Vietnamese Authorities Invade Church Service

Monday, September 8, 2008

By Michael Ireland
Chief Correspondent, ASSIST News Service

HO CHI MINH CITY, VIETNAM (ANS) -- Ten Vietnamese officers of the local police authority some of them in uniform, others in plain clothes and others in disguise, last Sunday, (August 31), rushed into the Church With A Mission house church interrupting the service and creating great anxiety among new converts.

"One of them chased after our guest preacher, Pastor Hieu, to as far as he went into the restroom of our house church and snatched his camera right from his hand in front of our very eyes," said Pastor Chinh Van Nguyen in an e-mail report of the incident sent to ANS.

"On seeing this, one of our members shouted at them, saying 'Give it back to him; otherwise we bring this to the public.' On hearing this, they threw the camera on the table and shouted back at us. The Pastor, because of this negative effect, has been sick since then. His medical record states that he has a noise-related health problem," said Nguyen, whose church is located in Xuan Thoi Thuong Village, Hoc Mon District, near Ho Chi Minh City in Vietnam.

Nguyen said the authorities made the situation worse when they interrogated and questioned the congregation as to who their leader was and "why we are doing this kind of silly thing?"

He continued: "We all replied in an accord: 'We are here only to worship and praise our God, Jesus Christ, as Christians, based on the teaching of the Jesus.'

"Disbelieving this, they ordered me to go to a nearby police station for further investigations and interrogations, but I refused to do so because it was on Sunday and they did not give me any order. Seeing that it was not easy as expected to deal with these Christians, they left in anger and with words of warning. Fifteen minutes later, two of the policemen in uniform from the village police station came and intimidated me into going to their station," Nguyen said.

"I had no choice than to go with them to the station where there were already around five of them sitting in chairs of interrogation, and two of them were from the Security Department of Hoc Mon District. They took turns interrogating me while one of them was taking minutes (of the meeting) stating we 'had broken the law of Social Security and Order by our allegedly congregating the people and our practicing religious activities and preaching the Good News Religion without any permission.'"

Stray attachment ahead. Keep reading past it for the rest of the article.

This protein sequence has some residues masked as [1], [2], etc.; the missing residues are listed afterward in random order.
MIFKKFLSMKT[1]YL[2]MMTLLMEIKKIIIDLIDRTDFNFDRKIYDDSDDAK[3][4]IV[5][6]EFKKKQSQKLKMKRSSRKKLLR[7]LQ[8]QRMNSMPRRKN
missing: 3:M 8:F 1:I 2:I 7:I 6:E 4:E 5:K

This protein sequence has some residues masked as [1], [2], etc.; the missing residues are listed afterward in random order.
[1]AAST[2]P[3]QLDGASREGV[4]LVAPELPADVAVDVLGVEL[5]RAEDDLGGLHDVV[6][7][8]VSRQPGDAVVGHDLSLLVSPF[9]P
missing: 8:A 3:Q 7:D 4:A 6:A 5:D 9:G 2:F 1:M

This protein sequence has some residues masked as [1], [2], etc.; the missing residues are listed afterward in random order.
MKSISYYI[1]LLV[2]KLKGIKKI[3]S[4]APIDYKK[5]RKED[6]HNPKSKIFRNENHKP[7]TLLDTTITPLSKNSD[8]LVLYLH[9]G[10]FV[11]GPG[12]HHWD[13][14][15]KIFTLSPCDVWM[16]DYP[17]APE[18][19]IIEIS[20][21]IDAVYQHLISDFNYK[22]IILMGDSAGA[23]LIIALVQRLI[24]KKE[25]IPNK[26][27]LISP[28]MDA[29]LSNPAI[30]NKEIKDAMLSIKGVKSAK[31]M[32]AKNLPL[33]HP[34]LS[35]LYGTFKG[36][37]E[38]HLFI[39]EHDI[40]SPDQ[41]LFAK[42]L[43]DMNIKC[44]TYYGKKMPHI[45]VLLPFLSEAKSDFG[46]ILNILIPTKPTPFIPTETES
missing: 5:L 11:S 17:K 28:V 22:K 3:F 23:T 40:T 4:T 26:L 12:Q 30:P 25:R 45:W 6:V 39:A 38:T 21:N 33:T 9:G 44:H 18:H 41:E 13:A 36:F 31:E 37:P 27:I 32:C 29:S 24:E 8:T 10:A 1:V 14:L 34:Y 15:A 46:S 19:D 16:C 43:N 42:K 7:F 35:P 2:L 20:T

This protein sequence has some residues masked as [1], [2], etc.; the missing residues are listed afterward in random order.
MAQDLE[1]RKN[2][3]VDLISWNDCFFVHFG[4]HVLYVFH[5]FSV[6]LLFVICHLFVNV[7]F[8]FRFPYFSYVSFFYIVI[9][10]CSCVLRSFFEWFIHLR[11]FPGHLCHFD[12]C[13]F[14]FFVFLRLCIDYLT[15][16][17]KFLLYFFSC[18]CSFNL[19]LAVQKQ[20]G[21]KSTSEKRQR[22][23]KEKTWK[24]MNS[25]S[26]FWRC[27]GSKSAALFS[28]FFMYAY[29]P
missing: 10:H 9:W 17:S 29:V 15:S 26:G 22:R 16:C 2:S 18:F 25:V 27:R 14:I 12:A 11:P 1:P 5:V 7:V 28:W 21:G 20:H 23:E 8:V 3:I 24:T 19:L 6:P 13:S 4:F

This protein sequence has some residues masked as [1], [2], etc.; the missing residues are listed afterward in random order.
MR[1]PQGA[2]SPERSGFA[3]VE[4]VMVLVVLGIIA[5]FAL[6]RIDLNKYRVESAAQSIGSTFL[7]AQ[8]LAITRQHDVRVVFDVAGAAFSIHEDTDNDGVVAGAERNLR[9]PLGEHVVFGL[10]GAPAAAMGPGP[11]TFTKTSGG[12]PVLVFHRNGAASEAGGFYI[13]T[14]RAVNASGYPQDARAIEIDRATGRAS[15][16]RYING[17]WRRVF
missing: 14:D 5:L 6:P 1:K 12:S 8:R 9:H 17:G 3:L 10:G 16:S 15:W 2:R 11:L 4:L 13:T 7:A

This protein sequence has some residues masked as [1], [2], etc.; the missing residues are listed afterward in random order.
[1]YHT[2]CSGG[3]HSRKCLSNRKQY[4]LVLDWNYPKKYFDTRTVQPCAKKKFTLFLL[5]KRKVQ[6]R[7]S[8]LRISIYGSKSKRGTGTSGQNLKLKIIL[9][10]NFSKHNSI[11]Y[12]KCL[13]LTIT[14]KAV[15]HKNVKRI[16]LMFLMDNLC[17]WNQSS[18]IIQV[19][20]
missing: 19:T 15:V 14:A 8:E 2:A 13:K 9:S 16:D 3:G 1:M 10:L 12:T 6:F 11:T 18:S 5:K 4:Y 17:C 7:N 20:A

Nguyen said the minutes banned the church from meeting together in their unregistered house church again and if the authorities saw them re-gathering, they would do more harm.

"Having signed the minutes, I was released from the custody after 5 hours of being scrutinized following many words of warning and threat," Nguyen said.

Nguyen reported: "The following day (September 1), I was called in again as stated in the minutes. When I came in, I was kept waiting and then taken to a department of Fatherland Front where I met with a chairman. Needless to say, he reiterated my 'intentionally-wrong act' in assembling people and illegally preaching the Gospel without permission.

"I said in a reply I had not done anything other than to observe a religious service. I knew I had not registered for permission and that was why I came with the Request for Permission. He did not even look at it and pushed my hand away, saying 'we do not care about it.' One of the policemen also threatened me not to convene people again, otherwise they would do more harm to us and would put us to public judgment. Then they let me go home without showing what to do concerning the registration for permission," said Nguyen.

In his e-mail to ANS, Nguyen said that because of this event, and on behalf of his Church as an example of persecutions and of violations of the right to freedom of thought, conscience, and religion, and on behalf of many other house churches in Vietnam, "We would like to beg for your consideration to report this (event) and do all you can in your power and impact to put pressure on the Vietnamese government so that they might loosen the Freedom of Religion and of Speech and urge the government to meet certain benchmarks consistent with international religious freedom standards."

He said this event is just one of hundreds of untold stories happening in Vietnam, especially among the Christian Churches of the ethnic minority people.